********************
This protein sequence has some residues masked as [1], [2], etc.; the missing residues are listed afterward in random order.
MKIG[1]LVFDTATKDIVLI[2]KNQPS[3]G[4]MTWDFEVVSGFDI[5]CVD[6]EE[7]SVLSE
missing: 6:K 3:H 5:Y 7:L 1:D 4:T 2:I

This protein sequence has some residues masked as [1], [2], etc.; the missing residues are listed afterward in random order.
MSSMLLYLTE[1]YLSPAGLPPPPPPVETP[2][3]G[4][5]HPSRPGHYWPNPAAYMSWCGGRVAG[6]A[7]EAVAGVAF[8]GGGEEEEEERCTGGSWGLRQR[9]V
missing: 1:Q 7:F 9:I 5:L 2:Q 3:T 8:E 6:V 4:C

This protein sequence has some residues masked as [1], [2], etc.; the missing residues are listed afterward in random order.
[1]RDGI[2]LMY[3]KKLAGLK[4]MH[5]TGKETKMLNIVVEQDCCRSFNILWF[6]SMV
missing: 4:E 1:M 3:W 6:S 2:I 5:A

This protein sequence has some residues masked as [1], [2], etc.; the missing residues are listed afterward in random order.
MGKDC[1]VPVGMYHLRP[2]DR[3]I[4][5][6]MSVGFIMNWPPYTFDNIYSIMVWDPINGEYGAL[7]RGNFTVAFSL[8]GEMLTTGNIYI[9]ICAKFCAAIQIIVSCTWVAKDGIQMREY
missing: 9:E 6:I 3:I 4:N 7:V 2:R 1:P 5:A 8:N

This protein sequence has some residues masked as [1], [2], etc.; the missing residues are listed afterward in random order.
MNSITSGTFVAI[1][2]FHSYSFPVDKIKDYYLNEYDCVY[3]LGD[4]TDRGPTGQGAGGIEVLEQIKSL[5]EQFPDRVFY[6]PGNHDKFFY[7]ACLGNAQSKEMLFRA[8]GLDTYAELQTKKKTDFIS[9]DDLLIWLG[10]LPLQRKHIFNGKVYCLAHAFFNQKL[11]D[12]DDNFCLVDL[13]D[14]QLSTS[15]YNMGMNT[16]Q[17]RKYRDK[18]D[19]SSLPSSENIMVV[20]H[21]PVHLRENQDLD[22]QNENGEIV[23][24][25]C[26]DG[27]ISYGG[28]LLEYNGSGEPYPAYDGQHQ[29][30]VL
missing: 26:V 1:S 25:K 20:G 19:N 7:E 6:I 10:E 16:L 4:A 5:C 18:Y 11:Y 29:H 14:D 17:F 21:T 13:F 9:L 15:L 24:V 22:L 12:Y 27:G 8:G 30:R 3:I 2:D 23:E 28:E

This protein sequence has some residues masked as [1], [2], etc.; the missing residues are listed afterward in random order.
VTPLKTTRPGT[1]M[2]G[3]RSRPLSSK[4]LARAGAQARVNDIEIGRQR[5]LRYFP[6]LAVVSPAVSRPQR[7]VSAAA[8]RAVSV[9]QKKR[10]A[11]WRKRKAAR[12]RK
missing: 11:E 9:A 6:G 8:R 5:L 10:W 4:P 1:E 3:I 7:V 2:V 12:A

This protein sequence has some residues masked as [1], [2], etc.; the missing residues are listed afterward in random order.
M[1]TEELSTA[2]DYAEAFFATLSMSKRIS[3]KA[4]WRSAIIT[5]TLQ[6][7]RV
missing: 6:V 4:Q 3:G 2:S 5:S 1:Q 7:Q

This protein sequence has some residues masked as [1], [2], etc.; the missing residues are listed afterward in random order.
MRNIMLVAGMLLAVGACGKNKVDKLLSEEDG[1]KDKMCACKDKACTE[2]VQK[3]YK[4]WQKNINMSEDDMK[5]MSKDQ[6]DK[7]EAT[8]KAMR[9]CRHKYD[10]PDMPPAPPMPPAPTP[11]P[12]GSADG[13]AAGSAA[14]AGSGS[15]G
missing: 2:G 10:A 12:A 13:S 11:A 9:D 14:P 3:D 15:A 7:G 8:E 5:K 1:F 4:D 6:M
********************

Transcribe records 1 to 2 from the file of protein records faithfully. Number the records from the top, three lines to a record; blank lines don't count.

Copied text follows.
This protein sequence has some residues masked as [1], [2], etc.; the missing residues are listed afterward in random order.
MKIG[1]LVFDTATKDIVLI[2]KNQPS[3]G[4]MTWDFEVVSGFDI[5]CVD[6]EE[7]SVLSE
missing: 6:K 3:H 5:Y 7:L 1:D 4:T 2:I

This protein sequence has some residues masked as [1], [2], etc.; the missing residues are listed afterward in random order.
MSSMLLYLTE[1]YLSPAGLPPPPPPVETP[2][3]G[4][5]HPSRPGHYWPNPAAYMSWCGGRVAG[6]A[7]EAVAGVAF[8]GGGEEEEEERCTGGSWGLRQR[9]V
missing: 1:Q 7:F 9:I 5:L 2:Q 3:T 8:E 6:V 4:C